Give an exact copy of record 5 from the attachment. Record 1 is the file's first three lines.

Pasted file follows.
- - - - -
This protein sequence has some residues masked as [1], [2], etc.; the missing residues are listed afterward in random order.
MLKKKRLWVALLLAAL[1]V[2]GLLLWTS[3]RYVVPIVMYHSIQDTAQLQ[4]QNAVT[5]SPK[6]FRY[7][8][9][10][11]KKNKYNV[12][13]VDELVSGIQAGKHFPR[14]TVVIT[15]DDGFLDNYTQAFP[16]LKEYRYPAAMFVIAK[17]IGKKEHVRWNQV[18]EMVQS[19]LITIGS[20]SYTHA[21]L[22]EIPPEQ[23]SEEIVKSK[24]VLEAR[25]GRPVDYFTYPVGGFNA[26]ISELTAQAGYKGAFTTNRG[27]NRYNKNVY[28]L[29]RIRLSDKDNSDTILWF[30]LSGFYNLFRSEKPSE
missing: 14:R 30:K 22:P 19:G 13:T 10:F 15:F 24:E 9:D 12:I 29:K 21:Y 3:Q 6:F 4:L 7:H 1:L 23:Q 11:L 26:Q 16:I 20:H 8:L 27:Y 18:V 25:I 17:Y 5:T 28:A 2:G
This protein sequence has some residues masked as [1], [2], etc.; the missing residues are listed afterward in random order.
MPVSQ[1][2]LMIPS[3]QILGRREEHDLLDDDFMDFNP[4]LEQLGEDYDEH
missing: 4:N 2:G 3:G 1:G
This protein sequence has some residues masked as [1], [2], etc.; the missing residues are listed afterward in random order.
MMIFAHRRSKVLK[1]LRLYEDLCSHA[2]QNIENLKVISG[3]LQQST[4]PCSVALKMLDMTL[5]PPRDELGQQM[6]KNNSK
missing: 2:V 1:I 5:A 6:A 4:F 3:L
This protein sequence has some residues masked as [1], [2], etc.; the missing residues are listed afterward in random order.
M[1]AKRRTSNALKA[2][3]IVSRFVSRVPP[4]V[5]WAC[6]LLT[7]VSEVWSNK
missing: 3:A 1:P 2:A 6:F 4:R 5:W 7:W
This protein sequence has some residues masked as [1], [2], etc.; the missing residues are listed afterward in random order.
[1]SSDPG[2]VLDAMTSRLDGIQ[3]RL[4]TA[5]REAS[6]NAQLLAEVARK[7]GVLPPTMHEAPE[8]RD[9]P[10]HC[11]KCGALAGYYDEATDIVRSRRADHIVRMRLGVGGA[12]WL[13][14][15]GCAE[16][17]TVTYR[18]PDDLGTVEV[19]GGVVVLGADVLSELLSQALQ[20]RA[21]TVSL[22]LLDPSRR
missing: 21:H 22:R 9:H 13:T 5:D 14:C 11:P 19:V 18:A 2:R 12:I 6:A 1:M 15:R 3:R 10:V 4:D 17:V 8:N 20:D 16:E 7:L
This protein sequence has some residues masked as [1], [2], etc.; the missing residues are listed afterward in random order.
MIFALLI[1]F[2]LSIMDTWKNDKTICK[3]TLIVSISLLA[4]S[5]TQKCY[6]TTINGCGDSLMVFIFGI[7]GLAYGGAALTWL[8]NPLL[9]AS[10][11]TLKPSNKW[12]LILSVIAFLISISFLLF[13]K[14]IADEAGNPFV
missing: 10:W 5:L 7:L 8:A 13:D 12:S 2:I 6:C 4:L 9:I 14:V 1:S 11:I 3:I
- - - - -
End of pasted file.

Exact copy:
This protein sequence has some residues masked as [1], [2], etc.; the missing residues are listed afterward in random order.
[1]SSDPG[2]VLDAMTSRLDGIQ[3]RL[4]TA[5]REAS[6]NAQLLAEVARK[7]GVLPPTMHEAPE[8]RD[9]P[10]HC[11]KCGALAGYYDEATDIVRSRRADHIVRMRLGVGGA[12]WL[13][14][15]GCAE[16][17]TVTYR[18]PDDLGTVEV[19]GGVVVLGADVLSELLSQALQ[20]RA[21]TVSL[22]LLDPSRR
missing: 21:H 22:R 9:H 13:T 5:D 14:C 11:P 19:V 18:A 2:R 12:I 6:A 1:M 15:R 3:R 10:V 4:D 17:V 8:N 20:D 16:E 7:L